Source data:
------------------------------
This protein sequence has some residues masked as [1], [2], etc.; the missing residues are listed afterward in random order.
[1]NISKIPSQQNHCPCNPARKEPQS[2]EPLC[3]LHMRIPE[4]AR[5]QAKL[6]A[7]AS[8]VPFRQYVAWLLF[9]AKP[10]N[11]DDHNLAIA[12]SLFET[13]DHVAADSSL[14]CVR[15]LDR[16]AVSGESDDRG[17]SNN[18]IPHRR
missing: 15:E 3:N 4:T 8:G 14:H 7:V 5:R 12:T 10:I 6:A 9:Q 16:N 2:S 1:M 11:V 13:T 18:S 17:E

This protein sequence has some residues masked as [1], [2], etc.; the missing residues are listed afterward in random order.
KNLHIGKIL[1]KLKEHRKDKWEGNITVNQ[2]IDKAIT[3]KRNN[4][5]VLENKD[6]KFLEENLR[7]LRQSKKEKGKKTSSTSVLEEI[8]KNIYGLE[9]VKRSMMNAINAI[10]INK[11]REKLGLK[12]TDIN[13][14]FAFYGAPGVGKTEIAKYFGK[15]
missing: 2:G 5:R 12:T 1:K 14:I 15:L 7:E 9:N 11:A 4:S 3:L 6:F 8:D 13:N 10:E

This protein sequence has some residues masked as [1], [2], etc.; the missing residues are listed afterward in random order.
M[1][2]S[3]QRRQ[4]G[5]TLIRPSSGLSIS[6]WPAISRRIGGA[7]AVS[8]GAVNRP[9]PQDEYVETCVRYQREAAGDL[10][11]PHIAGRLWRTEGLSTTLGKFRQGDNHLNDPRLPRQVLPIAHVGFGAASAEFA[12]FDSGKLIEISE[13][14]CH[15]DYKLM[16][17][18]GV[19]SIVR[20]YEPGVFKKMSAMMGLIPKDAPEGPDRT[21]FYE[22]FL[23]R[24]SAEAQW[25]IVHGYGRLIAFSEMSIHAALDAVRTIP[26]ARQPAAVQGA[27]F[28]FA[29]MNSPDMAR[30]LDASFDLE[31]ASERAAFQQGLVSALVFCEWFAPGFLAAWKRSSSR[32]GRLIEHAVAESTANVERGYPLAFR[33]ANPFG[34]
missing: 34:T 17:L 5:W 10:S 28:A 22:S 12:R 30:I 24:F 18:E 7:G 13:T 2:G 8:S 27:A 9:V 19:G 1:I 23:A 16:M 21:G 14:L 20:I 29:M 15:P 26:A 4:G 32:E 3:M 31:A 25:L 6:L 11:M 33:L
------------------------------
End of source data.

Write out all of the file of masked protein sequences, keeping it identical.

This protein sequence has some residues masked as [1], [2], etc.; the missing residues are listed afterward in random order.
[1]NISKIPSQQNHCPCNPARKEPQS[2]EPLC[3]LHMRIPE[4]AR[5]QAKL[6]A[7]AS[8]VPFRQYVAWLLF[9]AKP[10]N[11]DDHNLAIA[12]SLFET[13]DHVAADSSL[14]CVR[15]LDR[16]AVSGESDDRG[17]SNN[18]IPHRR
missing: 15:E 3:N 4:T 8:G 14:H 7:V 5:R 12:T 10:I 6:A 9:Q 16:N 2:S 1:M 11:V 13:T 18:S 17:E

This protein sequence has some residues masked as [1], [2], etc.; the missing residues are listed afterward in random order.
KNLHIGKIL[1]KLKEHRKDKWEGNITVNQ[2]IDKAIT[3]KRNN[4][5]VLENKD[6]KFLEENLR[7]LRQSKKEKGKKTSSTSVLEEI[8]KNIYGLE[9]VKRSMMNAINAI[10]INK[11]REKLGLK[12]TDIN[13][14]FAFYGAPGVGKTEIAKYFGK[15]
missing: 2:G 5:R 12:T 1:K 14:I 15:L 7:E 9:N 11:A 4:S 3:L 6:F 8:D 13:N 10:E

This protein sequence has some residues masked as [1], [2], etc.; the missing residues are listed afterward in random order.
M[1][2]S[3]QRRQ[4]G[5]TLIRPSSGLSIS[6]WPAISRRIGGA[7]AVS[8]GAVNRP[9]PQDEYVETCVRYQREAAGDL[10][11]PHIAGRLWRTEGLSTTLGKFRQGDNHLNDPRLPRQVLPIAHVGFGAASAEFA[12]FDSGKLIEISE[13][14]CH[15]DYKLM[16][17][18]GV[19]SIVR[20]YEPGVFKKMSAMMGLIPKDAPEGPDRT[21]FYE[22]FL[23]R[24]SAEAQW[25]IVHGYGRLIAFSEMSIHAALDAVRTIP[26]ARQPAAVQGA[27]F[28]FA[29]MNSPDMAR[30]LDASFDLE[31]ASERAAFQQGLVSALVFCEWFAPGFLAAWKRSSSR[32]GRLIEHAVAESTANVERGYPLAFR[33]ANPFG[34]
missing: 34:T 17:L 5:W 10:S 28:A 22:S 12:R 30:I 24:F 18:E 7:G 13:T 2:G 8:S 27:A 9:V 19:G 1:I 23:A 16:M 21:G 14:L 20:I 29:M 15:P 26:A 4:G 32:E 3:M 31:A 25:L 6:L 11:M 33:L